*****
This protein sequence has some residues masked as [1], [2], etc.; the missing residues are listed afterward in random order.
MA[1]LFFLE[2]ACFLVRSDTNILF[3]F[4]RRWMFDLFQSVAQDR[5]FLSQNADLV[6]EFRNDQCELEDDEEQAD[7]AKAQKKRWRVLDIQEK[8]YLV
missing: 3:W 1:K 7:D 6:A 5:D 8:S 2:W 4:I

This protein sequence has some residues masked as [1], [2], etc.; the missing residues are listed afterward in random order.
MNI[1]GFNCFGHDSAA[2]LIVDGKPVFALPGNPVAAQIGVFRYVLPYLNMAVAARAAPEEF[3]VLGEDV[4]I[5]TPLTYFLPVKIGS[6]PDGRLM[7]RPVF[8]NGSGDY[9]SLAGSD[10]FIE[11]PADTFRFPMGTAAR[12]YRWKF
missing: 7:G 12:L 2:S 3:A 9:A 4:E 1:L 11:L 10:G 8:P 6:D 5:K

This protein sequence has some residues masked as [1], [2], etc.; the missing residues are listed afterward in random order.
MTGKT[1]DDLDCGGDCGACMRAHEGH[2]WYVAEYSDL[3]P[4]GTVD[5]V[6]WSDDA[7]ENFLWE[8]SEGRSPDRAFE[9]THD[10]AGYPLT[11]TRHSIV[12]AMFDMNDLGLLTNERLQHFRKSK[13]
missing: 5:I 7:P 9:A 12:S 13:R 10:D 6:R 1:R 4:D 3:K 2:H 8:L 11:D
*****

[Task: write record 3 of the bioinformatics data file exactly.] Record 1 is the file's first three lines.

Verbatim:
This protein sequence has some residues masked as [1], [2], etc.; the missing residues are listed afterward in random order.
MTGKT[1]DDLDCGGDCGACMRAHEGH[2]WYVAEYSDL[3]P[4]GTVD[5]V[6]WSDDA[7]ENFLWE[8]SEGRSPDRAFE[9]THD[10]AGYPLT[11]TRHSIV[12]AMFDMNDLGLLTNERLQHFRKSK[13]
missing: 5:I 7:P 9:A 12:S 13:R 10:D 6:R 1:R 4:D 3:K 2:H 8:L 11:D